Know Your Breasts Best

There has been increasing debate on whether or not women should do breast self-exams (BSE), however, between 20-40% of all breast cancers are diagnosed based on changes the woman detected herself. Getting to know your “girls” helps women notice if there are any changes out of the ordinary and to monitor any new breast changes that may pop up. Performing BSE regularly once a month is key in detecting and addressing any breast health concerns. The best time of the month to do a BSE is 2 to 3 days after the end of your period. If you are not menstruating due to menopause, breastfeeding, or pregnancy, choose a consistent day of the month, such as the first of the month, and regularly do the BSE that day. Here are some tips on BSE. Don’t panic if you think you feel a lump. Most women have some lumps or lumpy areas in their breasts all the time. Breasts tend to have different “neighborhoods.” What’s important is that you get to know the look and feel of your breasts’ various neighborhoods. Women often find it helpful to start a journal where they record the findings of their BSE. This journal can act like a small map of your breasts helping you remember from month to month what is normal for your breasts. Does something stand out as different from the rest (like a rock on a sandy beach)? Has anything changed? Alert your doctor to any changes in your breasts that last over a full month’s cycle or seem to get worse or more obvious over time. It is not unusual for lumps to appear at certain times of the month, but then disappear, as your body changes with the menstrual cycle (if you are still menstruating). Only changes that last beyond one full cycle, or seem to get bigger or more prominent in some way, need your doctor’s attention.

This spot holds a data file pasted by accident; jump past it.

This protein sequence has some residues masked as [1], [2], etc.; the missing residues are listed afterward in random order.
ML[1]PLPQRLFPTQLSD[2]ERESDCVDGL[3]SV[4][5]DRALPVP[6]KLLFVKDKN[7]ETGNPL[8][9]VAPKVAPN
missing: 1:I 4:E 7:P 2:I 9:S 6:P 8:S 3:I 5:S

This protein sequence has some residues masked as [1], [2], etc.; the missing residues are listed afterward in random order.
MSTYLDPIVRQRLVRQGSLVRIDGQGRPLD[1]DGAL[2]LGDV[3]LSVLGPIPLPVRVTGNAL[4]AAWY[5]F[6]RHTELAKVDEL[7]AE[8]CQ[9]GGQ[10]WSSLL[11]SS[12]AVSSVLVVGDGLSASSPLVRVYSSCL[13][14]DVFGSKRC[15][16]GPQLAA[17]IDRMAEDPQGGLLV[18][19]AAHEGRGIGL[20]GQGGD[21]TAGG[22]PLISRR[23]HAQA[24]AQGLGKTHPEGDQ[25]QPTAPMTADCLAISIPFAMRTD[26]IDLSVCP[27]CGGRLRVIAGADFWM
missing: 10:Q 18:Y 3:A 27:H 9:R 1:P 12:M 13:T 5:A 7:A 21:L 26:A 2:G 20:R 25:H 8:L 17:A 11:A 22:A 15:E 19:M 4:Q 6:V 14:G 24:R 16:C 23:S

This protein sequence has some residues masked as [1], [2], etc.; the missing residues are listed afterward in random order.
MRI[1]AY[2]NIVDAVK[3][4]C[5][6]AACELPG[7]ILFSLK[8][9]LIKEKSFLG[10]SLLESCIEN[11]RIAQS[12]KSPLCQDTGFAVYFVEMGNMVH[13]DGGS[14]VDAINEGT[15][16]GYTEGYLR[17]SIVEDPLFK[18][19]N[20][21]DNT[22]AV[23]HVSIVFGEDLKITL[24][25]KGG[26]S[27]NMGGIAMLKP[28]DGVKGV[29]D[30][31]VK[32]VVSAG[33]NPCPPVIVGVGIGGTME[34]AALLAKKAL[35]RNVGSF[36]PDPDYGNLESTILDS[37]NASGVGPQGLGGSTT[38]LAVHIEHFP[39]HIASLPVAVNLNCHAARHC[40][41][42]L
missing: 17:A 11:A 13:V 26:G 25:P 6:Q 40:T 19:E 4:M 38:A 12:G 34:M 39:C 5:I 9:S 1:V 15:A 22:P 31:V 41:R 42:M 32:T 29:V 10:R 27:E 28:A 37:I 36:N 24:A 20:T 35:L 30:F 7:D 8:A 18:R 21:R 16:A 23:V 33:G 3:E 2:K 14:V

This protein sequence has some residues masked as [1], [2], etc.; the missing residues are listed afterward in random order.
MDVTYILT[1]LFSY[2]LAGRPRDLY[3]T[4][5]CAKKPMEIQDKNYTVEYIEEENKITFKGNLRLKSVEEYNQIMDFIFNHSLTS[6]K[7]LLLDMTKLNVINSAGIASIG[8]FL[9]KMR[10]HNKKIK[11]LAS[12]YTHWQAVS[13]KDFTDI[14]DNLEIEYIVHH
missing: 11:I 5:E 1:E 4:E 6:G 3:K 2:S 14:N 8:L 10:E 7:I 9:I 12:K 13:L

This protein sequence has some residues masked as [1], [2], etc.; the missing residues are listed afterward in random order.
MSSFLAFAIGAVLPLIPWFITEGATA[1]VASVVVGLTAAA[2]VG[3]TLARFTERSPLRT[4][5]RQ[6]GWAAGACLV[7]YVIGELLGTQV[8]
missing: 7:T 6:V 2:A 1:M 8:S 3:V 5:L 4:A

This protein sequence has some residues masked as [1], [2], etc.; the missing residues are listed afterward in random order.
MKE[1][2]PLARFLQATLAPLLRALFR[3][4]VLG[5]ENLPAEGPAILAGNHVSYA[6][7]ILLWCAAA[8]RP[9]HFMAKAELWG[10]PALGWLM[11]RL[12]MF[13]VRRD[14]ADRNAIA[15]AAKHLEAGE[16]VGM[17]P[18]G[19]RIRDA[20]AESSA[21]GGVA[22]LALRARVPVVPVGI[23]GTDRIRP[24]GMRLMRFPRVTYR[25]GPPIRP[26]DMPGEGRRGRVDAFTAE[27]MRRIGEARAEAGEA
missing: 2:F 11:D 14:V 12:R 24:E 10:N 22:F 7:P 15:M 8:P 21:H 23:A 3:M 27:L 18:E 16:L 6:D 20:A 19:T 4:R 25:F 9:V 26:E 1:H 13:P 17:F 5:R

7 Easy Steps to the Breast Self-Exam

1. Standing in front of a mirror, inspect both breasts for any changes in shape, dimpling, nipple discharge, or skin changes.

2. Clasp hands behind your head and press hands forward, watch for changes.

3. Press hands firmly on hips and bow slightly towards the mirror as you pull your shoulders and elbows forward, watch for changes.

4. Raise one arm and use three or four fingers of your opposite hand to feel for any changes in the breast tissue. Be thorough and follow a consistent pattern. Start at the outer edge, press the flat part of your fingers in small circles, moving the circles slowly around the breast. Cover the whole breast and armpits. Repeat on the other breast.

5. Gently squeeze each nipple and look for discharge.

6. Repeat steps 4 and 5 lying flat on your back with your arm over your head and a pillow or folded towel under the shoulder of the breast you are examining.

7. If any changes are found, make note of these and consult with a healthcare provider.

Alene Falomo, ND

Disclaimer: The information above is intended for informational purposes only. Always consult with your health care provider if this is suitable for you.

Posted in

Alene Falomo